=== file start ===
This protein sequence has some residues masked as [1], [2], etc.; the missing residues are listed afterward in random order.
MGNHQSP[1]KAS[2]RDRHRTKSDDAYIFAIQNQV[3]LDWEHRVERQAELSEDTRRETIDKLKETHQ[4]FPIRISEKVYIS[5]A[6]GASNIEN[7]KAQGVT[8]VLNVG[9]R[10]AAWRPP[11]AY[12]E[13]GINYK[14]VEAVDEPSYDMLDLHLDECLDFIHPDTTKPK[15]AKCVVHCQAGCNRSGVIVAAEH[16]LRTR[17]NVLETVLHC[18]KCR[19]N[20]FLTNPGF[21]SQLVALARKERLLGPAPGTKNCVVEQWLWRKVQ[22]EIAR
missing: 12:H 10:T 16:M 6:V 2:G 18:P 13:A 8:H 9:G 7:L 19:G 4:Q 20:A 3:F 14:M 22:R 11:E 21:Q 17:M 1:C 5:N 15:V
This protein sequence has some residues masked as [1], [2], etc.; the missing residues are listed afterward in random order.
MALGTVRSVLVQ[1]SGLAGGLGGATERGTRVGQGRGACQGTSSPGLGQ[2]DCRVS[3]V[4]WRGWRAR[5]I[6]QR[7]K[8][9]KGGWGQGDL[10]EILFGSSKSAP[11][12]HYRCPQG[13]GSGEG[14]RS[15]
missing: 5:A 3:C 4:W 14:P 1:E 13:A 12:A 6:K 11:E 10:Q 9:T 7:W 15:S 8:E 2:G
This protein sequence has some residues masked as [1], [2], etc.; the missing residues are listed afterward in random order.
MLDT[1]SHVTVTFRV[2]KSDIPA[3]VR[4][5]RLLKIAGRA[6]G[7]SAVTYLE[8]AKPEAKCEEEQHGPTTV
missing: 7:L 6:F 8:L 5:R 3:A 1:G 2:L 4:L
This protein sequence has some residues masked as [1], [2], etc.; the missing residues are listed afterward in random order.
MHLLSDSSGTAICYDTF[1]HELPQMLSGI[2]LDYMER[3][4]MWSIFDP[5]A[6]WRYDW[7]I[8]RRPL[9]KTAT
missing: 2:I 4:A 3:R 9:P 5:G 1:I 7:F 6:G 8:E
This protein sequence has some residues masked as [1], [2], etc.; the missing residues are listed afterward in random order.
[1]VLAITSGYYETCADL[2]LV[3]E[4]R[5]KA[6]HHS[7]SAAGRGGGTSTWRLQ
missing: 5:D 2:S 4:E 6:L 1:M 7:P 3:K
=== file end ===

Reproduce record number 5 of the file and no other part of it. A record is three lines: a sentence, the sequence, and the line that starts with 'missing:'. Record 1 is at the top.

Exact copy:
This protein sequence has some residues masked as [1], [2], etc.; the missing residues are listed afterward in random order.
[1]VLAITSGYYETCADL[2]LV[3]E[4]R[5]KA[6]HHS[7]SAAGRGGGTSTWRLQ
missing: 5:D 2:S 4:E 6:L 1:M 7:P 3:K